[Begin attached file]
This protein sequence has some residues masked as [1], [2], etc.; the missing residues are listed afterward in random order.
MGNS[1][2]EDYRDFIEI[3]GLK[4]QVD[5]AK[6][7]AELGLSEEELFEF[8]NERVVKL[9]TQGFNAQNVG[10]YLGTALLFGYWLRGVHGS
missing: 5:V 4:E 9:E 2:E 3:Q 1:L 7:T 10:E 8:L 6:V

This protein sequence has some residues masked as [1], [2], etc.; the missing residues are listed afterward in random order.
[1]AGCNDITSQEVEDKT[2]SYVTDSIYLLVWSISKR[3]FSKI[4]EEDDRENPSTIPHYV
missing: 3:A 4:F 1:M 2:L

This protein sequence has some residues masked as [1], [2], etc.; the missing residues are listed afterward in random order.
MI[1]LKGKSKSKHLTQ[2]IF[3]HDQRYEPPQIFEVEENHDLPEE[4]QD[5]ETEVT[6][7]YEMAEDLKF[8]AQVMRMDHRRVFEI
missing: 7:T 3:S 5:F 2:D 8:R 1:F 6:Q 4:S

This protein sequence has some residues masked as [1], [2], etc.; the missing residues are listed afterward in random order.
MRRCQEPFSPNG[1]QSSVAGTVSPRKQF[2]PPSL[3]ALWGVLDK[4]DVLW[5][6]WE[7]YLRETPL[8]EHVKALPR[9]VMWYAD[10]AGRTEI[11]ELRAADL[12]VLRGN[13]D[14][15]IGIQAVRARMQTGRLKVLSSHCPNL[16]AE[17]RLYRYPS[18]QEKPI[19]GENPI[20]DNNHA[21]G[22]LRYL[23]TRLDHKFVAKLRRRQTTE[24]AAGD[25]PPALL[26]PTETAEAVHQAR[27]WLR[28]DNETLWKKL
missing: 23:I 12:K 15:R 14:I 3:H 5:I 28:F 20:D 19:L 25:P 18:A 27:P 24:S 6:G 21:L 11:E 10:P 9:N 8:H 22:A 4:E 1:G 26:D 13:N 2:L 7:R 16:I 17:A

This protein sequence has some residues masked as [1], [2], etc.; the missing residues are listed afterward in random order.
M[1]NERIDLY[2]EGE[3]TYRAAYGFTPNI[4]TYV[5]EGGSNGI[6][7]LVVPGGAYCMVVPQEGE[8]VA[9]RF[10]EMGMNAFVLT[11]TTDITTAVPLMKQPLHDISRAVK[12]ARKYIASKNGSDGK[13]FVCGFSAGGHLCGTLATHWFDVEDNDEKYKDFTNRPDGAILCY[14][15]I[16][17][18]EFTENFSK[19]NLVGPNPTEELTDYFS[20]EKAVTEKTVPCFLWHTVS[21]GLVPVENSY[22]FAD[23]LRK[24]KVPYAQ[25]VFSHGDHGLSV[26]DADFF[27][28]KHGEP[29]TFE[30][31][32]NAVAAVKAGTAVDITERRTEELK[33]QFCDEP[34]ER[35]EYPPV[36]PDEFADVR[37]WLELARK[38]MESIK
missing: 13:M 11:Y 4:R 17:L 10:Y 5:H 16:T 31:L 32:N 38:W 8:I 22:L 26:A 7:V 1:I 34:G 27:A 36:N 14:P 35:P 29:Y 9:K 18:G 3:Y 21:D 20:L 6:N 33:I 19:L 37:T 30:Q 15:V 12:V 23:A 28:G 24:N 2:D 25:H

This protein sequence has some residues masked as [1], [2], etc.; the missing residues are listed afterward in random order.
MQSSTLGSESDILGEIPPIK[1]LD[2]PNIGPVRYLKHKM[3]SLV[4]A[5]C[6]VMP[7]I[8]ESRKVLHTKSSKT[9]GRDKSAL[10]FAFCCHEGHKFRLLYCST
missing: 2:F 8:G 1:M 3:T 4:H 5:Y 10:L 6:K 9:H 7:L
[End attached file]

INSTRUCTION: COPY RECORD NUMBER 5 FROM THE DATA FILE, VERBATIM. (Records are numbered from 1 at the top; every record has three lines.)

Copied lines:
This protein sequence has some residues masked as [1], [2], etc.; the missing residues are listed afterward in random order.
M[1]NERIDLY[2]EGE[3]TYRAAYGFTPNI[4]TYV[5]EGGSNGI[6][7]LVVPGGAYCMVVPQEGE[8]VA[9]RF[10]EMGMNAFVLT[11]TTDITTAVPLMKQPLHDISRAVK[12]ARKYIASKNGSDGK[13]FVCGFSAGGHLCGTLATHWFDVEDNDEKYKDFTNRPDGAILCY[14][15]I[16][17][18]EFTENFSK[19]NLVGPNPTEELTDYFS[20]EKAVTEKTVPCFLWHTVS[21]GLVPVENSY[22]FAD[23]LRK[24]KVPYAQ[25]VFSHGDHGLSV[26]DADFF[27][28]KHGEP[29]TFE[30][31][32]NAVAAVKAGTAVDITERRTEELK[33]QFCDEP[34]ER[35]EYPPV[36]PDEFADVR[37]WLELARK[38]MESIK
missing: 13:M 11:Y 4:R 17:L 10:Y 5:H 16:T 31:L 32:N 38:W 8:I 22:L 26:A 7:V 1:I 34:G 27:A 36:N 14:P 35:P 29:Y 9:K 18:G 3:Y 21:D 20:L 6:N 33:I 19:L 37:T 30:Q 15:V 12:V 23:A 28:G 24:N 2:D 25:H